Jon: Well it used to be, on a little aside, that hundreds of years ago, everything was pretty clear on how it worked. You know, either it was gears or other things, and if something broke you could open it up and say, "Oh this ..."
Jon: If all the things that we take for granted, if they just broke there'd be a very small minority of people who would know what to do.
Jon: We'd say "Help!"
Mark: Right. We definitely see that. I've seen some dystopian novels that touch on that.
Mark: I think David Mitchell had one where we're like "If the oil had run out we would lose so much." All these people that have their photos in the Cloud and stuff like that, that all goes away. And not just everyone can engineer a car or build a computer... We'd go back to hoes and hand tools. Right.
Mark: Very quickly.
Jon: Very quickly. Helium. It's going away.
Mark: Right. Yeah.
Jon: What do we have anymore? No more balloons at parties.
Mark: What are children's birthday parties going to be like? "I remember when we had balloons that just floated in the sky."
Jon: We could use hydrogen, I guess. It's just a little more volatile. "Get away."
Mark: That'd make the kids parties exciting. The Hindenburg theme.
Jon: How were you fortunate enough to be published by Hub City?
Mark: We were looking for publishers and my agent suggested them. I'm a southerner, I'm from Arkansas. They have a really good reputation.
Jon: So your agent sent them the manuscript?
Mark: Yeah. And it seemed like just it was a great fit. In fact, I remember when she told me about them that two and a half weeks or so, it was sort of stressful because I was pretty excited about them. I remember Googling them and my wife, I talked to her and said "This seems like such a great fit." I think it says on their Twitter page, they're all about finding new extraordinary voices in the South. It was something that I thought, I want to be part of that. It sounds like just that sort of exciting thing.
Jon: Well, and then, not only do they accept your book and want to publish it, they only publish one hard back a season.
Jon: And it's your book.
Mark: Yes! That was very exciting. What writer hasn't dreamt about seeing their book in a hardback?
Jon: Exactly. And Betsy had already said to you that they wanted to publish you.
Jon: And you're going to be their hardback for the season. And then she says, "Oh, by the way ..."
Mark: Yeah. Which is just like ... I mean it's like having a booster rocket put on your plane or something. Because I, yeah, it was pretty of a real one, two punch of like, I'm pretty excited about this and oh this-
Jon: We have this guy.
Mark: This world-class author's going to throw his name behind this.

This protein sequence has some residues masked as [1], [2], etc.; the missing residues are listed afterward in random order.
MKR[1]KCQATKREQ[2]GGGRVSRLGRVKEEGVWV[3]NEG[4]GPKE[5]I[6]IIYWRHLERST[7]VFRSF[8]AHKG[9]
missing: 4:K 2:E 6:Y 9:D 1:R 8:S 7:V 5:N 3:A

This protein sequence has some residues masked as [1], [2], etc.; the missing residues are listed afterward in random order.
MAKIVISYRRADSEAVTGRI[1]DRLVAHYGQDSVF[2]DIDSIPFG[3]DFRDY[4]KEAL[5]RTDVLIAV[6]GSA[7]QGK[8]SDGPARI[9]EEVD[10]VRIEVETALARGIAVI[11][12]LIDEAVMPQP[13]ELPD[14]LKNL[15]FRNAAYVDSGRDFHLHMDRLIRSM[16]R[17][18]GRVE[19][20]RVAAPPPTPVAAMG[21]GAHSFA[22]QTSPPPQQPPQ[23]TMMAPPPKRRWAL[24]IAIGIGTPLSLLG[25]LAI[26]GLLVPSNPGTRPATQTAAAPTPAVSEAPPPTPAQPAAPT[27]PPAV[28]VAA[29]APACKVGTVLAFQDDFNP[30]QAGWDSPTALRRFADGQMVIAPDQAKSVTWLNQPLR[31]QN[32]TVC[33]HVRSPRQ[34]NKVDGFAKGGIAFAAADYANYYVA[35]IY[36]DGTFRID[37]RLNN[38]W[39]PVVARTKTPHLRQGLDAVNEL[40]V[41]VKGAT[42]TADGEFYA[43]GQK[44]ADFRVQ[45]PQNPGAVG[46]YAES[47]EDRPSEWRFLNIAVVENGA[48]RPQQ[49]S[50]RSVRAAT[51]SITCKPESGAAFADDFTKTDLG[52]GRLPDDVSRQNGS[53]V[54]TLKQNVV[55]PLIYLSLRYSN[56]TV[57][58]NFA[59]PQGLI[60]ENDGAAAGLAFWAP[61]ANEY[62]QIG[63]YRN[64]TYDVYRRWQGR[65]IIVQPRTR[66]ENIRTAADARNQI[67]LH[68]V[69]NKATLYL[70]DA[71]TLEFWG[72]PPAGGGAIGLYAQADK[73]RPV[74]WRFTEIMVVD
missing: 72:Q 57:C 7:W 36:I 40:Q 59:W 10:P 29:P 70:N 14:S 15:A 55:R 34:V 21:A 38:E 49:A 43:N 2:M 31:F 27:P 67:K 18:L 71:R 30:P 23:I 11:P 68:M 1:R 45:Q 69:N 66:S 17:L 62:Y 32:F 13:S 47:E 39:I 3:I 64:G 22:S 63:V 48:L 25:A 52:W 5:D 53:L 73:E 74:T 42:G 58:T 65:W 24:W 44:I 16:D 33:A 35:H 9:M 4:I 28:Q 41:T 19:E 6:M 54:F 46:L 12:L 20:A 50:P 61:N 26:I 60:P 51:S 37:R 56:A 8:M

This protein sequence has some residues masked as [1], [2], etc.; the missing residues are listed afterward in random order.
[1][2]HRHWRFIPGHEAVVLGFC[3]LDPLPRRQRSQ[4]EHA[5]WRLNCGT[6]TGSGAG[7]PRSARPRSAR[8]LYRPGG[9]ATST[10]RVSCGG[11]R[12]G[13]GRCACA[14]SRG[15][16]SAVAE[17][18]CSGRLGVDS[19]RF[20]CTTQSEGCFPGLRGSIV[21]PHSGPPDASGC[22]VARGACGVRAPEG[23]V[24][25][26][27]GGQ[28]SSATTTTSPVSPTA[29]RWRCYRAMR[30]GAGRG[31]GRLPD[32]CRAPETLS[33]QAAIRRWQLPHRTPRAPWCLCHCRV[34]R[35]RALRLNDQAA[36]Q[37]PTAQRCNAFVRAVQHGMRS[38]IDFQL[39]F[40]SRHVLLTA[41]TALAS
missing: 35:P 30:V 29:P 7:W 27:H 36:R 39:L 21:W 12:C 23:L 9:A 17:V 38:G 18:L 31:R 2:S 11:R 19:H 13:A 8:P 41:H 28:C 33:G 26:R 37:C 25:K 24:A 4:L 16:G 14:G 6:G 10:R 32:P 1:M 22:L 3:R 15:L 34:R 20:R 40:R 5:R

Mark: And I think that's incredible. That was very exciting. I mean I'm a big fan of his work and then to have him get behind it just feels like, it felt like winning the lottery or something, you know?
Mark: Because particularly, whereas a debut, no one knows who I am, and being at a small independent press, that's where that money can really make a difference. That's where his name and in this case the Cold Mountain Fund contributed something towards the tour and that's making a real difference. I fully expected that I would have to self-fund my tour as in me driving to book shops around my state. That's what I had in my head.
Jon: Which is a what a lot of authors do.
Mark: Which is what is done. Right? I'm still doing that, but it kind of extends it. I can fly. I've flown here, I can fly to places! (laughing).
Jon: Where are you going to have your launch? Is there a local bookstore?
Mark: A local bookstore is going to host it. Actually, it's a combination of my favorite local bar and local bookshop. And they're going to come sell books at the Whitewater Tavern in Little Rock. I will go to Asheville eventually, but I don't know.
Jon: So maybe you'll be at Malaprop's in Asheville.
Mark: Yeah, but I launch three weeks from today.
Mark: Thanks very much.
Jon: Very impressive.
Mark: This whole experience has been just extraordinary and truly ... It's been so gratifying.
Jon (laughing): Now we just have to sell the book.
Mark: I know. I was telling my wife the other day, I said, "If the book never comes out just this past seven months has been just incredible." You know, right now he's going to actually sell them. People have to actually want to read it.
Jon: And the whole Charles Frazier Cold Mountain Fund is big, so congratulations.
Mark: Thanks, I feel super lucky to have stumbled into it. And to be in the right place at the right time. And yeah, very grateful.
Mark Barr has been awarded fellowships from Blue Mountain Center, I-Park Artists' Enclave, Jentel Arts, Kimmel Harding Nelson Center, Millay Colony, and Yaddo. He holds an M.F.A from Texas State University. He lives with his wife and sons in Arkansas, where he develops software and bakes bread.
Jon Mayes writes the Advance Reading Copy Blog. He lives in Asheville, NC with his wife, Linda-Marie Barrett, Assistant Executive Director of SIBA, the Southern Independent Booksellers Alliance. Mayes has been a Publishers Representative and bookstore owner and manager. He was born in the small village of Kintbury in England, is a vegetarian and a secular humanist.